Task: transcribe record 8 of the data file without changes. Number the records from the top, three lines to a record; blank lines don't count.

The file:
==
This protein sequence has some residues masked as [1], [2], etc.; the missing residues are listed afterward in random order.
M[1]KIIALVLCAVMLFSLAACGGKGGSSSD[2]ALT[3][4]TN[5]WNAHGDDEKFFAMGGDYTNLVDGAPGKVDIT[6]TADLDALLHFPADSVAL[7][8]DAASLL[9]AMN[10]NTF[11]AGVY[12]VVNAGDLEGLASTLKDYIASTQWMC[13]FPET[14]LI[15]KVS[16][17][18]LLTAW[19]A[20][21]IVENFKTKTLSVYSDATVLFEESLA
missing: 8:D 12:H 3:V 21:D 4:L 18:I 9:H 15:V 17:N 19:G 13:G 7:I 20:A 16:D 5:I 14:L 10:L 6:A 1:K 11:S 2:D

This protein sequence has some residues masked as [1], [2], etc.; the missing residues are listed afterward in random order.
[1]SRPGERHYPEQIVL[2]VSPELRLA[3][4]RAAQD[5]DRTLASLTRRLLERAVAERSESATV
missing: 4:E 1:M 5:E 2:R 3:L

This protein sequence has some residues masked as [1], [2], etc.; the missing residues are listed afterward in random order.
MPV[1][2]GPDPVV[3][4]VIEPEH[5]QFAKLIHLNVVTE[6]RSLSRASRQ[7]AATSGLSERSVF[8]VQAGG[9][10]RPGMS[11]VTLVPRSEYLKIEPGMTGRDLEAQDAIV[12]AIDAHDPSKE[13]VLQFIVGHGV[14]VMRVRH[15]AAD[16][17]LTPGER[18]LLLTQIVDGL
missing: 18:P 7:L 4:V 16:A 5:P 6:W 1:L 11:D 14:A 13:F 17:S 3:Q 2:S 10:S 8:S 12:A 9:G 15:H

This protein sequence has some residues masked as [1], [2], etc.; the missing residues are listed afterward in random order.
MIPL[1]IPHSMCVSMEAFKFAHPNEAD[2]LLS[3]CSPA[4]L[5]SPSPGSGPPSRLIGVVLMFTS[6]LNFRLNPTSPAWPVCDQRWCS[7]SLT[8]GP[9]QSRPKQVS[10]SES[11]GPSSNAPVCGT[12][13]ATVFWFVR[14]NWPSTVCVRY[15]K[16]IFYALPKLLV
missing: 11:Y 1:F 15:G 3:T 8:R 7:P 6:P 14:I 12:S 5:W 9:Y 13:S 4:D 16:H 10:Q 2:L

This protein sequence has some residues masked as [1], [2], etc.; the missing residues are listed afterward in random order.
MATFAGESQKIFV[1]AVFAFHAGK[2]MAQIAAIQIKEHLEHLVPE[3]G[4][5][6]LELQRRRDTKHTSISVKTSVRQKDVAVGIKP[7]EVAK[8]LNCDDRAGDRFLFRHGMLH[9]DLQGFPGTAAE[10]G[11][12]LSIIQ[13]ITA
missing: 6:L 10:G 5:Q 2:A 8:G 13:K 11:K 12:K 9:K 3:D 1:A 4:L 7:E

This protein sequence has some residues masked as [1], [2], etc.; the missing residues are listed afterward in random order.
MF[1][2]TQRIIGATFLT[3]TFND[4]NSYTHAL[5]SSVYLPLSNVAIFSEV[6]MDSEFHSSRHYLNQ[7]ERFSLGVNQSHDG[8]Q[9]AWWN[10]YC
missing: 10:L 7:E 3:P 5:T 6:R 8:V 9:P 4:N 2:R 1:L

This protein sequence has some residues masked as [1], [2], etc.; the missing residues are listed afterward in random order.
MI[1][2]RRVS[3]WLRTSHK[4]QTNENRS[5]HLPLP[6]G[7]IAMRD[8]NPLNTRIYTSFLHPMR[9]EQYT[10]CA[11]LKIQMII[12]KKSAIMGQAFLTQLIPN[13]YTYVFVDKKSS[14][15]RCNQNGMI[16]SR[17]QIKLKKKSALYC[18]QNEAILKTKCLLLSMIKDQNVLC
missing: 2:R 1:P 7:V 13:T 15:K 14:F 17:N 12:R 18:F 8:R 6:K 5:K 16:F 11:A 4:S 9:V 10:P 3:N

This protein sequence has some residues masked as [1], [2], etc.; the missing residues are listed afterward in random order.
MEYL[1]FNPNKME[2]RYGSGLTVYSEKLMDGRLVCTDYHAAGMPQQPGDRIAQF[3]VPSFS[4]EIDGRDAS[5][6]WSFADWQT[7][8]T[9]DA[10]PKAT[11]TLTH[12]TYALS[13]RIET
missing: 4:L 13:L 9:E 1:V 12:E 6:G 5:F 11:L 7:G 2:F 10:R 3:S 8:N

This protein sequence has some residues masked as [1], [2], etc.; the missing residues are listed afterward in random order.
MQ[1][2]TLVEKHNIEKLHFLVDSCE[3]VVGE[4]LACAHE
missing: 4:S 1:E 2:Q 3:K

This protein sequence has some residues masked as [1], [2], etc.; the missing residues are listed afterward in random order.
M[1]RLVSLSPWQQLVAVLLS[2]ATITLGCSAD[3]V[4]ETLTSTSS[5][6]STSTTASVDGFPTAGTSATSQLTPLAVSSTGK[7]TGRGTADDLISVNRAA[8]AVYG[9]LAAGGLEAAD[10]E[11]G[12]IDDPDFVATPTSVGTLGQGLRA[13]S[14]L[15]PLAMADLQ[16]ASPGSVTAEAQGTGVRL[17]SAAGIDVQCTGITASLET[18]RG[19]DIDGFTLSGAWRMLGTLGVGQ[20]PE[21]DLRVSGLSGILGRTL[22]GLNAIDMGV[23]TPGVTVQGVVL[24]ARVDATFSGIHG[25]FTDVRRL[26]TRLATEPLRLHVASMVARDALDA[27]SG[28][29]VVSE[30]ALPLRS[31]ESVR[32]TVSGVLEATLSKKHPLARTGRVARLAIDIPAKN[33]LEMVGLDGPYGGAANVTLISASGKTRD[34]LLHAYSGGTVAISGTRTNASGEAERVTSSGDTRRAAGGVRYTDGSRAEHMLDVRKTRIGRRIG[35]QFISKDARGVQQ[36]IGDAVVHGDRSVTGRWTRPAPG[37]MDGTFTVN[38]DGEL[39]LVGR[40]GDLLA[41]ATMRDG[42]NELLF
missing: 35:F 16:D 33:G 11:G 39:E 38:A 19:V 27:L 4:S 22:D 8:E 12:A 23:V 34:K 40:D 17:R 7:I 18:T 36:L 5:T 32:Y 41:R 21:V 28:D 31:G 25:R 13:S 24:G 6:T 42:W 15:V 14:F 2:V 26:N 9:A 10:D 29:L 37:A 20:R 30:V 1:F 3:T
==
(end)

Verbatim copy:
This protein sequence has some residues masked as [1], [2], etc.; the missing residues are listed afterward in random order.
MEYL[1]FNPNKME[2]RYGSGLTVYSEKLMDGRLVCTDYHAAGMPQQPGDRIAQF[3]VPSFS[4]EIDGRDAS[5][6]WSFADWQT[7][8]T[9]DA[10]PKAT[11]TLTH[12]TYALS[13]RIET
missing: 4:L 13:L 9:E 1:V 12:E 6:G 5:F 11:L 7:G 2:F 10:R 3:S 8:N